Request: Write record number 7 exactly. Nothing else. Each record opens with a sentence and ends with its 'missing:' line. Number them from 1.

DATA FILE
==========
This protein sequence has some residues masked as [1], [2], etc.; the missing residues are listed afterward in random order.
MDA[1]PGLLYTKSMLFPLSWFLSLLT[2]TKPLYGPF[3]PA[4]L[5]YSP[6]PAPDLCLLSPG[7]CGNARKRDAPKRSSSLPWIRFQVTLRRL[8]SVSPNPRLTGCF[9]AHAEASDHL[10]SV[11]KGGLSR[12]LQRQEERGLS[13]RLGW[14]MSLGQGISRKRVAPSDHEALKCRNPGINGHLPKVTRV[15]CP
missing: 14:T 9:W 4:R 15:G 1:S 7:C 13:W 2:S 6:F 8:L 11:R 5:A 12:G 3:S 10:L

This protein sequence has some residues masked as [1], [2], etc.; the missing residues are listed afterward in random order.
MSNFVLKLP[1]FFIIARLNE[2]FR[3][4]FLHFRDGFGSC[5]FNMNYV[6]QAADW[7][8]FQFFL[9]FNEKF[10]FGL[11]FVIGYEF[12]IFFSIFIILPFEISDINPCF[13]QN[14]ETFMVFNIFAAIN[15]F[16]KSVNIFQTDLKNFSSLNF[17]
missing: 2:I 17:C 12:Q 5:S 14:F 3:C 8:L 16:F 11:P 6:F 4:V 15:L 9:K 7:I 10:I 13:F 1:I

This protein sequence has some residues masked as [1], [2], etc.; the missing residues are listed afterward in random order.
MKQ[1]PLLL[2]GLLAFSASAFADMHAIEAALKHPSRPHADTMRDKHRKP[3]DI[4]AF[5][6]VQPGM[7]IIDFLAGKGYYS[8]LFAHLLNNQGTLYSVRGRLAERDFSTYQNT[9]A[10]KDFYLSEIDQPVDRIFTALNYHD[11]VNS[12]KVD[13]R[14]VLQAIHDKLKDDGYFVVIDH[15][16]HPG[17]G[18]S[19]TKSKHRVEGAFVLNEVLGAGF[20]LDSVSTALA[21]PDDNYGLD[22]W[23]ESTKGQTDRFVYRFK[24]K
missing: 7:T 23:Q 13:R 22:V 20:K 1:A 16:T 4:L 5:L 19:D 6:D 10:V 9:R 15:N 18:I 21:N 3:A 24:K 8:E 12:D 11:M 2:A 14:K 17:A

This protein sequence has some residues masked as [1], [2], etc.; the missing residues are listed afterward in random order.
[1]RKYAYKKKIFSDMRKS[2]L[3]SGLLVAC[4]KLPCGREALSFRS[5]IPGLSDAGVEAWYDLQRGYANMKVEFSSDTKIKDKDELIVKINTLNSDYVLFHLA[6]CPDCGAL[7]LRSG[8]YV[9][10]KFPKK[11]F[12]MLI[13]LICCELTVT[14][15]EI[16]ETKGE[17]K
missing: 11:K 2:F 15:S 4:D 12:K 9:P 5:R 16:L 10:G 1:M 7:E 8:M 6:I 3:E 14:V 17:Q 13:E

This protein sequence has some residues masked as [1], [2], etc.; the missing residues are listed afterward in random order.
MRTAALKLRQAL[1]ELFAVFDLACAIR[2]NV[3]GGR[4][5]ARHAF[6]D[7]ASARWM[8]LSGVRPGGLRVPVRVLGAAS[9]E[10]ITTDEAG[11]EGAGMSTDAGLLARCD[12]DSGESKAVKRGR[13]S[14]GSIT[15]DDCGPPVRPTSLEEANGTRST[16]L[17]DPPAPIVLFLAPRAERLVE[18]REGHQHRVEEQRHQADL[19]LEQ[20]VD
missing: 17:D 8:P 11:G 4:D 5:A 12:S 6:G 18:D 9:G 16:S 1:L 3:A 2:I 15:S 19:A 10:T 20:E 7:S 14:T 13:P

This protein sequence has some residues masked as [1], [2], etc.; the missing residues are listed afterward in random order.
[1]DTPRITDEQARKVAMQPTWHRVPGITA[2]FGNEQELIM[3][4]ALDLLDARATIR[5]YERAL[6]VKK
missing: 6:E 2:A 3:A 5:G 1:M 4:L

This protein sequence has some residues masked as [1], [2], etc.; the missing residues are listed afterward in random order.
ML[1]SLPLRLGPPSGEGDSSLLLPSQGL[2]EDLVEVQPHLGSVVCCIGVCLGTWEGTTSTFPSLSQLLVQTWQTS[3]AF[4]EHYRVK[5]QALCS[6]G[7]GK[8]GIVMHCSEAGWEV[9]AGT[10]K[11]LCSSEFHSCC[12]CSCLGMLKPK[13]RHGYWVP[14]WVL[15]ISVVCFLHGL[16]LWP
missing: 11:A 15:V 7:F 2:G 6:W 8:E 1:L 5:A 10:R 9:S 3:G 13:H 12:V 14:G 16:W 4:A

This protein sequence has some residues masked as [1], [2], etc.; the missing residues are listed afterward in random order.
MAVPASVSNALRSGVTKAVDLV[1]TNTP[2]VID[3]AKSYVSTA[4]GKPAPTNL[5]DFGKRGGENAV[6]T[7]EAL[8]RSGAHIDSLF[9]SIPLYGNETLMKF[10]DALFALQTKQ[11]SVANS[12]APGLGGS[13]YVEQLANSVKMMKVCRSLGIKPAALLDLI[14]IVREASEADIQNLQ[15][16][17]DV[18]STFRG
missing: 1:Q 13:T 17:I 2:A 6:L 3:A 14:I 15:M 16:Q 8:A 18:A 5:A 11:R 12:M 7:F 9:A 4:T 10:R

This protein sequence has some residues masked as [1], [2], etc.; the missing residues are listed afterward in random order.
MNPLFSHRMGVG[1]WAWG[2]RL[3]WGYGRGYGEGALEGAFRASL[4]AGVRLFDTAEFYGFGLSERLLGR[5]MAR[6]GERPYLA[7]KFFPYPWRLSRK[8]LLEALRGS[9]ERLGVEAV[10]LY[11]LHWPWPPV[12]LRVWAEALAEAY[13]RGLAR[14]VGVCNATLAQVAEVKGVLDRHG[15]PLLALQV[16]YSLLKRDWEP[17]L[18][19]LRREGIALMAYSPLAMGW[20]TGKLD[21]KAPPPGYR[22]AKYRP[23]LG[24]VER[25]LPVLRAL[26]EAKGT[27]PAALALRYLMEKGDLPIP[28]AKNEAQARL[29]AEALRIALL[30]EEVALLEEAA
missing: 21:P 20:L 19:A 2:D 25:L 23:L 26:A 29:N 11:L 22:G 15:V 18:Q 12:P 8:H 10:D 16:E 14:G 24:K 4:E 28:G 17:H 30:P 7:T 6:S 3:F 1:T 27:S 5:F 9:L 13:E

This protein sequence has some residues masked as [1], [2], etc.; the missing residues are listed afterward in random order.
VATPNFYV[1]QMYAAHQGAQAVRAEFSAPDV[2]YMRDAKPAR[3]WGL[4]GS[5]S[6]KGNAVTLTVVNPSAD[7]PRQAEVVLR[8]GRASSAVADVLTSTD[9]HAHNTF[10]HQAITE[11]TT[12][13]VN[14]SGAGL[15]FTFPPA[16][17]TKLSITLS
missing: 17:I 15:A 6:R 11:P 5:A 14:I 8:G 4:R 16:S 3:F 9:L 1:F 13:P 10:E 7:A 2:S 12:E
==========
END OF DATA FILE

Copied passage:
This protein sequence has some residues masked as [1], [2], etc.; the missing residues are listed afterward in random order.
ML[1]SLPLRLGPPSGEGDSSLLLPSQGL[2]EDLVEVQPHLGSVVCCIGVCLGTWEGTTSTFPSLSQLLVQTWQTS[3]AF[4]EHYRVK[5]QALCS[6]G[7]GK[8]GIVMHCSEAGWEV[9]AGT[10]K[11]LCSSEFHSCC[12]CSCLGMLKPK[13]RHGYWVP[14]WVL[15]ISVVCFLHGL[16]LWP
missing: 11:A 15:V 7:F 2:G 6:W 8:E 1:L 5:A 10:R 9:S 3:G 13:H 12:V 14:G 16:W 4:A